Ephesians 1:11-12 “In him we have obtained an inheritance, having been predestined according to the purpose of him who works all things according to the counsel of his will,2 so that we who were the first to hope in Christ might be to the praise of his glory.”
Do we really understand the riches that have been given to us in Christ and the benefits afforded to us in Him? The freedom that comes from looking at these heavenly truths is transforming. Today, let’s seek to behold His glory again and be changed as we consider Ephesians 1:11-12.
There are many blessings that overflow from our union with Christ and today we look at three of these transforming realities that for the Christian are intended to remind us of the glories of our salvation and the love of our God. Our inheritance, God’s omniscient purpose, and Christ’s glory are most worthy of our attention today.
Understanding Our Inheritance in Christ
These truths care an anchor in the most unstable times and are one of the strong hands the Lord uses to uphold us when disappointment surrounds. Being united with Christ means far more than a side-by-side relationship, nearness, or intimate relationship. For those who have died with Christ, obtained adoption as sons (Ephesians 1:5), and been lavishly met with grace upon grace, we have been swallowed up by this Savior completely. As Ray Ortlund puts it,
“Union with Christ is the totality of you–redefined by and located in–the totality of Christ. He has taken your story and He has written your story into His story of death and resurrection so that you are always in two places at once. “
Our position in this world is uncertain, but our position in Christ cannot be and will not be threatened. We are safe and secure and can rest soundly even as fire falls around us, for our true-self in Christ is not at stake. Just as real as the soil beneath our feet is, so is the Rock upon which we stand—one will fade, yet One remains forever. It is important to understand our union with the Son before we can comprehend the privileges we receive from the Father, for it is impossible to obtain one without the other.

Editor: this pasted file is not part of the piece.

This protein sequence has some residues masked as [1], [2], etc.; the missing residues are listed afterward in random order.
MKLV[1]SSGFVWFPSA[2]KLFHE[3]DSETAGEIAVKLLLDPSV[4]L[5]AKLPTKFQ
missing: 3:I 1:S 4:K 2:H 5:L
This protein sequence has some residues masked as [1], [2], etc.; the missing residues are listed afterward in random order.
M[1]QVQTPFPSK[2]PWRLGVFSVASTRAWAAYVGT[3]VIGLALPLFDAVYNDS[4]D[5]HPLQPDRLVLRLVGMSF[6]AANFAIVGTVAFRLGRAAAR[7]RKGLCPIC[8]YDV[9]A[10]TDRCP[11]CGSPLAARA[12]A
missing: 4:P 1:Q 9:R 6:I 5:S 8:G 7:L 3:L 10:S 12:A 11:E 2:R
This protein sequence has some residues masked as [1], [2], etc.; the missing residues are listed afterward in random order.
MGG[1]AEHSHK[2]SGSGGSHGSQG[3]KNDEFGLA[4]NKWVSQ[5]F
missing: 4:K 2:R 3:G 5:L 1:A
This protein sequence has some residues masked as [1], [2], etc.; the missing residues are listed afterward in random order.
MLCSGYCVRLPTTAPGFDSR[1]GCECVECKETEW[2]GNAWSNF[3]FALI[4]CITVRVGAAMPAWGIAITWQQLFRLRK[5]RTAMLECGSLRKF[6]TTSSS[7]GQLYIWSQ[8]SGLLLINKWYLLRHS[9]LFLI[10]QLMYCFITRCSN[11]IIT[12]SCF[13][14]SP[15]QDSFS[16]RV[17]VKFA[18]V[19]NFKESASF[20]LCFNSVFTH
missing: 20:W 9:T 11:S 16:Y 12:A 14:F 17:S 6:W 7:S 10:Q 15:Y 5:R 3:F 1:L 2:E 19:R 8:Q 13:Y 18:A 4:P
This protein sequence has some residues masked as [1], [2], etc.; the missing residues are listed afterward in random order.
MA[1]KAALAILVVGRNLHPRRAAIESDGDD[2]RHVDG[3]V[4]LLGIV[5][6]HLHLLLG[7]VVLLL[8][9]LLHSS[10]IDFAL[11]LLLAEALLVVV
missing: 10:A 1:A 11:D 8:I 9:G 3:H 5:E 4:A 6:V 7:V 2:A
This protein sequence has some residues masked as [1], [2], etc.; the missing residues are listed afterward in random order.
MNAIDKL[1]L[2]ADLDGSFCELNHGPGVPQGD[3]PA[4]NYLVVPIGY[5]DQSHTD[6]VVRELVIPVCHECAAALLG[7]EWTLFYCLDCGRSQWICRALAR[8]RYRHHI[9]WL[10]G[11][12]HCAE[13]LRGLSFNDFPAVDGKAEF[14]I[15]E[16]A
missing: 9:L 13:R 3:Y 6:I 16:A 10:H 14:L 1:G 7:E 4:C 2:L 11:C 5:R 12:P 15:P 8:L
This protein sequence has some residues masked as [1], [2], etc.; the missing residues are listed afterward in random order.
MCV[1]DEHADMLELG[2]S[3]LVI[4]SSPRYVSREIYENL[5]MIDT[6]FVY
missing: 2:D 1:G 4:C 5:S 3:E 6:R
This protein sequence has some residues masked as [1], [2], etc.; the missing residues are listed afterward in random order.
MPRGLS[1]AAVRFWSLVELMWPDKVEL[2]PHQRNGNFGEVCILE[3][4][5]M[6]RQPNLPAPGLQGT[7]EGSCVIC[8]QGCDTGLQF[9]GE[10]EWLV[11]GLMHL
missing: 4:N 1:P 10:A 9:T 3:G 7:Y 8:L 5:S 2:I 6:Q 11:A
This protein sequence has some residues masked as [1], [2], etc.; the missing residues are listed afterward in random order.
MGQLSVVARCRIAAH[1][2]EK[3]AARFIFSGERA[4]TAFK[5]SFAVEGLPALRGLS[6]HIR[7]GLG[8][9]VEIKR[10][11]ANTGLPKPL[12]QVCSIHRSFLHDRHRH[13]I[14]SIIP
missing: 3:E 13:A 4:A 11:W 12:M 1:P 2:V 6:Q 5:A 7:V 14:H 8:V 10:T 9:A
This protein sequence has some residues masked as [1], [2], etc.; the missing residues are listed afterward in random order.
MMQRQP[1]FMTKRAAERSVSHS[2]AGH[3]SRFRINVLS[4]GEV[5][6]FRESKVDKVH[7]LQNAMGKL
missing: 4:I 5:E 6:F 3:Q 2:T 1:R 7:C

Ephesians 1:11 “In him we have obtained an inheritance”…
The interpretation of Paul’s phrasing here has been debated. For example, we read in the ESV “In him we have obtained an inheritance” (vs.11), but it could also be translated “In him we are also an inheritance” or “we were made a heritage,” both translations are supported by the Scripture and are biblically accurate.
Yet, the question remains, is Paul talking about our inheritance or Christ’s? On the one hand, he could be talking about both. Because we are joint-heirs with Christ, we receive all He receives from the Father (Romans 8:17). Every spiritual blessing that Christ possesses has been afforded to us (Ephesians 1:3)—what grace! To think, we are so knitted together in Christ that the love the Father has for His Son is now the same love poured out upon us, His blood-bought children. In response, God’s love should cause us to swell with the greatest possible gratitude, and we should whole-heartedly desire a greater comprehension of it. To which, Paul later prayed in his letter to the Ephesians and surrounding churches,
Ephesians 3:17b-19 “That you, being rooted and grounded in love, may have the strength to comprehend with all the saints what is the breadth and length and height and depth, and to know the love of Christ that surpasses knowledge, that you may be filled with all the fullness of God”
If we have ever doubted our importance to the Savior, we need only to look towards Calvary to quiet such demonic accusations against the steadfast love of our Lord. Not only do we cast our gaze towards the cross, but we also set our sights upon a particular benefit won by Christ upon the cross—His inheritance.
Let’s consider the second possible translation, “In him we are also an inheritance” (Ephesians 1:11), looking at what this means not only for us but also for the Son.
In the Old Testament, we can see clearly that being the firstborn in a family was highly important. In our culture, we don’t quite understand the significance that being a firstborn held within God’s people. The firstborn son received most of His father’s inheritance and the coveted spiritual blessing of the father. We see the importance of the firstborn’s place when reading Genesis 27:19, seeing what great lengths Jacob went to in order that he may deceive his own father that he may obtain the blessing which was rightfully Esau’s, the firstborn of Isaac.